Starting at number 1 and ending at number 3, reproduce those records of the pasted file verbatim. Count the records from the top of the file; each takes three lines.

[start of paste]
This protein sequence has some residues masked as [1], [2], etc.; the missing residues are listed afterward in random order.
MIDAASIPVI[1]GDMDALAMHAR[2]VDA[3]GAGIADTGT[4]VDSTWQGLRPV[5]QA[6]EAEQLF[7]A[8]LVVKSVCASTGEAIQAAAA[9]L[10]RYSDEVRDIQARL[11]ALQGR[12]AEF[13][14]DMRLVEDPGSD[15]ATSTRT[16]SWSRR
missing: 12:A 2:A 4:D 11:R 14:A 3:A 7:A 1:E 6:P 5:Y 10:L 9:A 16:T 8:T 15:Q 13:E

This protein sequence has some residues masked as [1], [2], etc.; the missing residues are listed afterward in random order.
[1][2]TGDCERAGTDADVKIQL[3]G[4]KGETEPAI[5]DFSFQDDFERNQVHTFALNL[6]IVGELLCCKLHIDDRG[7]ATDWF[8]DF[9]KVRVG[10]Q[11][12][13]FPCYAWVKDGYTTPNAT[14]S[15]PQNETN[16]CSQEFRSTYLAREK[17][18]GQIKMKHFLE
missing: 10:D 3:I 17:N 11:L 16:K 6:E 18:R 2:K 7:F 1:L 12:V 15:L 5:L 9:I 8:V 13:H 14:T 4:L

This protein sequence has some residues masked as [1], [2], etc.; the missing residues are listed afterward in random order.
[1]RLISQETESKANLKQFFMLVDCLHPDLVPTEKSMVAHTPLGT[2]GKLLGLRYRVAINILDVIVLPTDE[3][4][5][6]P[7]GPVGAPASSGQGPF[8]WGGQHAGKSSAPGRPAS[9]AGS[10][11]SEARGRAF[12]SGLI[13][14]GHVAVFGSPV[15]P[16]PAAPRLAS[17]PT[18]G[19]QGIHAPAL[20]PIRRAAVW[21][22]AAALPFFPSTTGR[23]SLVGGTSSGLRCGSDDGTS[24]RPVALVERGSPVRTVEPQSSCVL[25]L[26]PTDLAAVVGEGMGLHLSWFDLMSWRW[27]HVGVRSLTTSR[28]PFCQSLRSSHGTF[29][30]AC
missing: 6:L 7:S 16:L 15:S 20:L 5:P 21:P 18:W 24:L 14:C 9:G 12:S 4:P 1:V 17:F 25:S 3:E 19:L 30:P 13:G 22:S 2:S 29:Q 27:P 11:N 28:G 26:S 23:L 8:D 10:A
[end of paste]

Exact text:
This protein sequence has some residues masked as [1], [2], etc.; the missing residues are listed afterward in random order.
MIDAASIPVI[1]GDMDALAMHAR[2]VDA[3]GAGIADTGT[4]VDSTWQGLRPV[5]QA[6]EAEQLF[7]A[8]LVVKSVCASTGEAIQAAAA[9]L[10]RYSDEVRDIQARL[11]ALQGR[12]AEF[13][14]DMRLVEDPGSD[15]ATSTRT[16]SWSRR
missing: 12:A 2:A 4:D 11:R 14:A 3:A 7:A 1:E 6:P 5:Y 10:L 9:A 16:T 8:T 15:Q 13:E

This protein sequence has some residues masked as [1], [2], etc.; the missing residues are listed afterward in random order.
[1][2]TGDCERAGTDADVKIQL[3]G[4]KGETEPAI[5]DFSFQDDFERNQVHTFALNL[6]IVGELLCCKLHIDDRG[7]ATDWF[8]DF[9]KVRVG[10]Q[11][12][13]FPCYAWVKDGYTTPNAT[14]S[15]PQNETN[16]CSQEFRSTYLAREK[17][18]GQIKMKHFLE
missing: 10:D 3:I 17:N 11:L 16:K 6:E 18:R 2:K 7:F 1:L 12:V 15:L 5:L 9:I 8:V 13:H 14:T 4:L

This protein sequence has some residues masked as [1], [2], etc.; the missing residues are listed afterward in random order.
[1]RLISQETESKANLKQFFMLVDCLHPDLVPTEKSMVAHTPLGT[2]GKLLGLRYRVAINILDVIVLPTDE[3][4][5][6]P[7]GPVGAPASSGQGPF[8]WGGQHAGKSSAPGRPAS[9]AGS[10][11]SEARGRAF[12]SGLI[13][14]GHVAVFGSPV[15]P[16]PAAPRLAS[17]PT[18]G[19]QGIHAPAL[20]PIRRAAVW[21][22]AAALPFFPSTTGR[23]SLVGGTSSGLRCGSDDGTS[24]RPVALVERGSPVRTVEPQSSCVL[25]L[26]PTDLAAVVGEGMGLHLSWFDLMSWRW[27]HVGVRSLTTSR[28]PFCQSLRSSHGTF[29][30]AC
missing: 6:L 7:S 16:L 15:S 20:L 5:P 21:P 18:W 24:L 14:C 9:G 12:S 4:P 1:V 17:F 25:S 3:E 19:L 30:P 13:G 22:S 2:S 29:Q 27:P 11:N 28:G 26:S 23:L 8:D 10:A